September 19, 1996 5:30 PM PDT

Novell plans flatter management

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Novell (NOVL), which has lost its CEO and the general manager of its products group, today announced a flatter management structure.

The announcement comes as Steve Markman, vice president and general manager of Novell products group, said he's resigning to join General Magic (GMGC) as CEO. Meanwhile, Novell is still searching for CEO to replace Robert Frankenberg, who resigned in late August as president, CEO, and chairman. (See also today's story about Novell's newly announced roadmap for IntranetWare.)

Joseph Marengi, replaced Frankenberg as president, and John Young took over as chairman.

"What I wanted to do was flatten the management structure, open the lines of communication up and down the company and eliminate some of the bureaucray that has built up over the past couple of years. We're doing this in order to make the company execute much more effectively and reach the speeds that we need to execute in the markets we're in today."

Under the new arrangement, the company will have an executive team of about 12 members who will manage the company.

Novell maintained three business units before Frankenberg resigned--distributed networks business unit, Internet and intranet services business unit, and the small networks business unit. All three divisions, which previously reported to Markman, continue to operate, but now the division heads of network business and Internet and intranets will report to Marengi. It has not been determined who the oversee the head of the small networks division.

Other divisions hierarchy will remain intact.

But one management consultant views the changes simply as window dressing, if Novell does not eliminate all its divisions.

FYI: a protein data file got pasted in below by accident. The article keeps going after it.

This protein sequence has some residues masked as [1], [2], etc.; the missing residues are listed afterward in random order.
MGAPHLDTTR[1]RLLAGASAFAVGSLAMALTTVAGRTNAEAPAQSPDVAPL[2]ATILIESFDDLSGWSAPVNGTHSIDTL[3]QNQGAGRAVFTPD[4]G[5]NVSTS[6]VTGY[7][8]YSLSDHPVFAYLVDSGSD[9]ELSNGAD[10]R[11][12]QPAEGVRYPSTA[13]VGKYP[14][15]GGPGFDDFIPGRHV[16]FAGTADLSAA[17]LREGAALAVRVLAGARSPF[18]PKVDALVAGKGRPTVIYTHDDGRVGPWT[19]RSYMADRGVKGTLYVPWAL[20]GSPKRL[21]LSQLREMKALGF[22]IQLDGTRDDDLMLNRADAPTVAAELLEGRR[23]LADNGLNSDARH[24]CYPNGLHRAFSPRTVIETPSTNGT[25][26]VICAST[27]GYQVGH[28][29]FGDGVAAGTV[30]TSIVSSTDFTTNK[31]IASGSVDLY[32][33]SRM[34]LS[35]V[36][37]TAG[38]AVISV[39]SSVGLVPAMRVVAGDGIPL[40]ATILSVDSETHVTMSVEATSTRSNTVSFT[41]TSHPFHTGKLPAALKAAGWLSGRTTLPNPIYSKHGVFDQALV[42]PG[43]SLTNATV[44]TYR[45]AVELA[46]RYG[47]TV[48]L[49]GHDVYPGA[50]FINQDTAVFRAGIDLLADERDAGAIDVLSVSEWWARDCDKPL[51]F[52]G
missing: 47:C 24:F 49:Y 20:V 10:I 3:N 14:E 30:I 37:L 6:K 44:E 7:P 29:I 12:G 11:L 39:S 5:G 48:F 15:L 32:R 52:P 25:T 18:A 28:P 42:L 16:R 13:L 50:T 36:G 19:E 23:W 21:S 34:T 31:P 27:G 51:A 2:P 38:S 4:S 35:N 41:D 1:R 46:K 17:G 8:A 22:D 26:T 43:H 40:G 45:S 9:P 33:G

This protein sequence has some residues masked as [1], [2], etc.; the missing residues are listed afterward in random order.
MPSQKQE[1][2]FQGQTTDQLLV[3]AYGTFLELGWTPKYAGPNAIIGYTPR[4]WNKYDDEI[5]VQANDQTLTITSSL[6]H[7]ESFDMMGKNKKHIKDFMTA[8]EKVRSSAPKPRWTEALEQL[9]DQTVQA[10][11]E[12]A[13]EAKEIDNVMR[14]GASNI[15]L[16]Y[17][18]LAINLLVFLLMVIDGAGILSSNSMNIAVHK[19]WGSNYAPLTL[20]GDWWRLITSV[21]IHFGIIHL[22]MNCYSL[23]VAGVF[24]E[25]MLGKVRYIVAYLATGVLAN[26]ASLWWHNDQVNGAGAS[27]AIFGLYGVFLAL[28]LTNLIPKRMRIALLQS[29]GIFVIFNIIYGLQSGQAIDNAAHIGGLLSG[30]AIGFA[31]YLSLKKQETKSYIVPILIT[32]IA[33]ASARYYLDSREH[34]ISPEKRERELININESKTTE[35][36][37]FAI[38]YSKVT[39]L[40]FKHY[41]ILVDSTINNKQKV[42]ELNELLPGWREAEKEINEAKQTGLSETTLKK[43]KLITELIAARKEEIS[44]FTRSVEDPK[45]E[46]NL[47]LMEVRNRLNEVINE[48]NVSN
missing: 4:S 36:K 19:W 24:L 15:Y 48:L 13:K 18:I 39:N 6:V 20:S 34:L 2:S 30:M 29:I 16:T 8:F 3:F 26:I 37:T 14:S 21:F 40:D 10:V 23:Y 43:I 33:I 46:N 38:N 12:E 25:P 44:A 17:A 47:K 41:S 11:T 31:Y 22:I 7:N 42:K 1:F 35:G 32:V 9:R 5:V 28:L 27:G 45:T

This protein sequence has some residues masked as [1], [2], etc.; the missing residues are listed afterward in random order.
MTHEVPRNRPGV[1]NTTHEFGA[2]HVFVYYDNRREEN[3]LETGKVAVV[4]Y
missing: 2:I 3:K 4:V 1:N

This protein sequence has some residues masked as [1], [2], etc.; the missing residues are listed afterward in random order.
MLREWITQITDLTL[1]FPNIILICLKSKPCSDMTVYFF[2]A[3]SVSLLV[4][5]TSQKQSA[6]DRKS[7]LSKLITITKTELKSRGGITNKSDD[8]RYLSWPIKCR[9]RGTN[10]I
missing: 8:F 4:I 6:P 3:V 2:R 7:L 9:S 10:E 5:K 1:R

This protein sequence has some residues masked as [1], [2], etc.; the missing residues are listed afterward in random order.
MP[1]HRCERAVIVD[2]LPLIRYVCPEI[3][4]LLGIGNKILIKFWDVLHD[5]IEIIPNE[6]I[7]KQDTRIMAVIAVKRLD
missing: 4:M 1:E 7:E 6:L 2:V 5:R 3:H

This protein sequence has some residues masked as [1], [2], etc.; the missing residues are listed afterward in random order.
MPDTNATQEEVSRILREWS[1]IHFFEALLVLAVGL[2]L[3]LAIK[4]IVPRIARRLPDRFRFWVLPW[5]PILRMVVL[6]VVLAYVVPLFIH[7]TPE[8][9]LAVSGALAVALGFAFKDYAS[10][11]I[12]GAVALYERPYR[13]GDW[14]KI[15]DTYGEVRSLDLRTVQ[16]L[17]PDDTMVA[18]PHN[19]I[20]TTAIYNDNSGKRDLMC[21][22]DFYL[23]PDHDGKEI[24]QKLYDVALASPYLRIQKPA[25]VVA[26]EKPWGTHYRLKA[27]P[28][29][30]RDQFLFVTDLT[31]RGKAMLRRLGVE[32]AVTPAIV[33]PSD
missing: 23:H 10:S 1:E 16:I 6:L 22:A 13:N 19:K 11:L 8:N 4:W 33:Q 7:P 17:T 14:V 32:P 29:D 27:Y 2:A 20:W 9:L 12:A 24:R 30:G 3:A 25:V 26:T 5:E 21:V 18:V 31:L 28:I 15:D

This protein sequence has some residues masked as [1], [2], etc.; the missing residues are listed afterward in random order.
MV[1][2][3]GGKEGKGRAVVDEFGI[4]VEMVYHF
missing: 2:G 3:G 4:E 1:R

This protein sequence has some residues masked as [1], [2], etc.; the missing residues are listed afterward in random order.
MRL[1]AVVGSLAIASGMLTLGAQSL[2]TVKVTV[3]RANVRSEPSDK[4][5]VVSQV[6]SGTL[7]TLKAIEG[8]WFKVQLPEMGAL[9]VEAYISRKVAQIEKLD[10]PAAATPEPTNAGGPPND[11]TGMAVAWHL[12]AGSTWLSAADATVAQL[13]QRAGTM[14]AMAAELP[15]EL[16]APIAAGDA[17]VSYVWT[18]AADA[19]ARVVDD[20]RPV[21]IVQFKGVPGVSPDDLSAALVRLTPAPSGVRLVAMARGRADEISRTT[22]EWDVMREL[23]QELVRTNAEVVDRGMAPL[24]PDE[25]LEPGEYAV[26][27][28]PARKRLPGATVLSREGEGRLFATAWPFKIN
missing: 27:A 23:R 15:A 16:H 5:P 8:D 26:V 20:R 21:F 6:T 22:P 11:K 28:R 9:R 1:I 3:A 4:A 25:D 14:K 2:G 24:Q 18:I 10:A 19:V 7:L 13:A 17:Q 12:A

"Under a pure flat organization, there are fewer layers. And to accomplish this, the typical way is to get rid of division heads and the concept of divisions. You would have all vice presidents in a particular area report to the president, rather than a division head that will then report to a president," said John Holman with the Holman Group in San Francisco.

Jonathan Cohen, a Novell spokesman, said running a company without a CEO or products group head had no bearing on the decision to shift to a flatter reporting structure.

He noted that company did not announce its plans sooner because things were not yet resolved on what role Markman would fill in a new structure. Cohen added, however, that Markman was given an opportunity to stay.

The changes to the reporting structure will remain in place, unless a new CEO would prefer a different arrangement, Cohen said.

Marengi said he doubts the new structure would hurt the company's ability to attract a CEO.

Novell, however, has lost momentum in the client-server groupware business. The company failed to follow its main competitors, Lotus and Microsoft, to market in the first quarter with new versions of the GroupWise email engine. However, its launch last week of the next generation of GroupWise 5 may put Novell back in the game, analysts said.

 

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